About 12-18% of its pre-tax profit is exposed to the insured market.
Raffles Medical Group’s patients that pay through insurance could be hurt by recent changes in insurance full-rider policies and affect the company in the near-term run, UOB Kay Hian revealed.
According to a report, Singapore will no longer have full-rider policies, wherein patients’ hospitals will be paid in full regardless of cost. New insurance policies with riders or existing policyholders buying a new rider will need to eventually pay at least 5% of their hospital bill.
The amount the policyholder needs to pay can be capped at $3,000/year albeit insurers can set a higher threshold. The $3,000 cap would only apply if patients are treated by doctors on the insurers’ panel.
UOBKH analyst Andrew Chow noted that the latest change in regulations should not be entirely surprising as insurance premiums have surged by up to 80% for IPs without riders and 225% for IPs with full riders. “The reason for the sharp rise in premiums is to address the potential for ‘over-consumption, over-servicing and overcharging.’ Following the surge in claims, all the six insurers in Singapore suffered underwriting losses in 2016, and we think that this led to higher premiums for all new policyholders,” he added.
Depending on the overall hospital bill, it is estimated that the change in regulations will result in patients paying $500-800 for every $10,000 incurred in hospital bill after the change in regulations in insurance rider.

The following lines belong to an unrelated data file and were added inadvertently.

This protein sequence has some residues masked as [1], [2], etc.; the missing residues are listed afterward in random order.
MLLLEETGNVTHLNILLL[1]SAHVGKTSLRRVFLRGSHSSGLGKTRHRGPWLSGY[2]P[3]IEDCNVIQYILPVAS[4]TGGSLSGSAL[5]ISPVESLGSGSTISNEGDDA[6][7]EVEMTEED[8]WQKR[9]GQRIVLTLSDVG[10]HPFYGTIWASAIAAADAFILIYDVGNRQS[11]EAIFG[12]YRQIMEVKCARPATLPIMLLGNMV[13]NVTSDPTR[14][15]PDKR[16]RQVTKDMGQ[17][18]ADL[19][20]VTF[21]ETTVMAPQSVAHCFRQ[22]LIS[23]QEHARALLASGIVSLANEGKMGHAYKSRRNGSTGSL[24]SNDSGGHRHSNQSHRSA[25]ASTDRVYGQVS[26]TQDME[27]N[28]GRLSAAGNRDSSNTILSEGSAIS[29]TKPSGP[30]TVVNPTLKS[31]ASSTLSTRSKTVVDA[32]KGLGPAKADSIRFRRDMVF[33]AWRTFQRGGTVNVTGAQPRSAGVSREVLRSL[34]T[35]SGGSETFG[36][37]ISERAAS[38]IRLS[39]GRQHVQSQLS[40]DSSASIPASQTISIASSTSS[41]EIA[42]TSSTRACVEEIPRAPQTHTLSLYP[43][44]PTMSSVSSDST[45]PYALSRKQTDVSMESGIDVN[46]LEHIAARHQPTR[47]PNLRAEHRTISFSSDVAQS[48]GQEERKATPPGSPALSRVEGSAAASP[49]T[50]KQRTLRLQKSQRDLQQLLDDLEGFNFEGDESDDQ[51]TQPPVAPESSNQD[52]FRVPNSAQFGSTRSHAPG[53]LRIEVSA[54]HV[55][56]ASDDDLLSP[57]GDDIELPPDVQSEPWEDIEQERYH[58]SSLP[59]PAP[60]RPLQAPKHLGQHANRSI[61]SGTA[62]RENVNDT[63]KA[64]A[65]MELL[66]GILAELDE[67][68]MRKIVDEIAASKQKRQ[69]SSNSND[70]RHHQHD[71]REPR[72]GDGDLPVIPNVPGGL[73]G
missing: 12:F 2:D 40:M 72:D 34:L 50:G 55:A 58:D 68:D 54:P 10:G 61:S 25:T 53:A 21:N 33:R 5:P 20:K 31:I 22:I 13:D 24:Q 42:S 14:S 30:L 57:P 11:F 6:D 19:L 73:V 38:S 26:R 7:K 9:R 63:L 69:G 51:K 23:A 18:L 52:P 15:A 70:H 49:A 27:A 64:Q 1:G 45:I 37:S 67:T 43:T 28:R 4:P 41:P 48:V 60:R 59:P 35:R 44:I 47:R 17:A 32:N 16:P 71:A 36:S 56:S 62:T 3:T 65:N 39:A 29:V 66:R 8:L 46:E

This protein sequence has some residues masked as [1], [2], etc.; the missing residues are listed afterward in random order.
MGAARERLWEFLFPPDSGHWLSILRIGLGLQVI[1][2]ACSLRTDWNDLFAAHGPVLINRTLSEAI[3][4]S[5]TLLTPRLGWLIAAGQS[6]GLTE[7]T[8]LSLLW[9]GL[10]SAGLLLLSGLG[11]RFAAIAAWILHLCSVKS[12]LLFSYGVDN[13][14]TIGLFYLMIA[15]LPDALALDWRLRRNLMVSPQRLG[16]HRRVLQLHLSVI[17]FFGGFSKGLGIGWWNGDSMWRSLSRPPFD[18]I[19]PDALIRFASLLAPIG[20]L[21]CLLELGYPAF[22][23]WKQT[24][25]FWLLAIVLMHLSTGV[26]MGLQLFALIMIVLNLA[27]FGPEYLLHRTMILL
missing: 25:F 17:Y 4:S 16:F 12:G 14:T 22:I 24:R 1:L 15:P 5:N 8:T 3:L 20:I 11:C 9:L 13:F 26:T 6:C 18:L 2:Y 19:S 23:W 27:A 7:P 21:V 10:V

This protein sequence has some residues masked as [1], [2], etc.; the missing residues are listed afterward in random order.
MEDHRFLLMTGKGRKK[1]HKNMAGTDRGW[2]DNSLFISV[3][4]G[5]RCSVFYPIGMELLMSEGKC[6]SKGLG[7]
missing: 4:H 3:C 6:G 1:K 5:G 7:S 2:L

Chow said that in terms of potential impact, there would be a limited near-term impact on Raffles Medical Group (Raffles Medical). “The segment that would be impacted by this change would be patients that rely on insurance coverage, which would exclude most of Raffles Medical’s foreign in-patients,” the analyst said.
According to UOBKH, foreign patients still account for about one-third of Raffles Medical’s in-patient load and tend to have higher billing intensity. Local patients paying by insurance is estimated at 20-30% of the total in-patient load. “Using 2017 pre-tax profit, we estimate 12-18% of Raffles Medical’s pre-tax profit is exposed to the insured market,” Chow said.
“However, we caveat that the estimated 20-30% of patients paying via insurance could be understated since there are patients who could have settled the hospital bills personally and subsequently claimed from their insurers,” he added.
UOBKH thinks Raffles Medical’s business model would inherently help to avoid over-charging and over-consumption of medical services. “This is because Raffles Medical’s group practice model allows doctors to focus on medical excellence and a good outcome for patients rather than profitability. There is also medical fee transparency for Raffles Medical’s treatment. More importantly, all in-patient treatment and operations are subject to a peer review by a panel of medical doctors,” Chow said.
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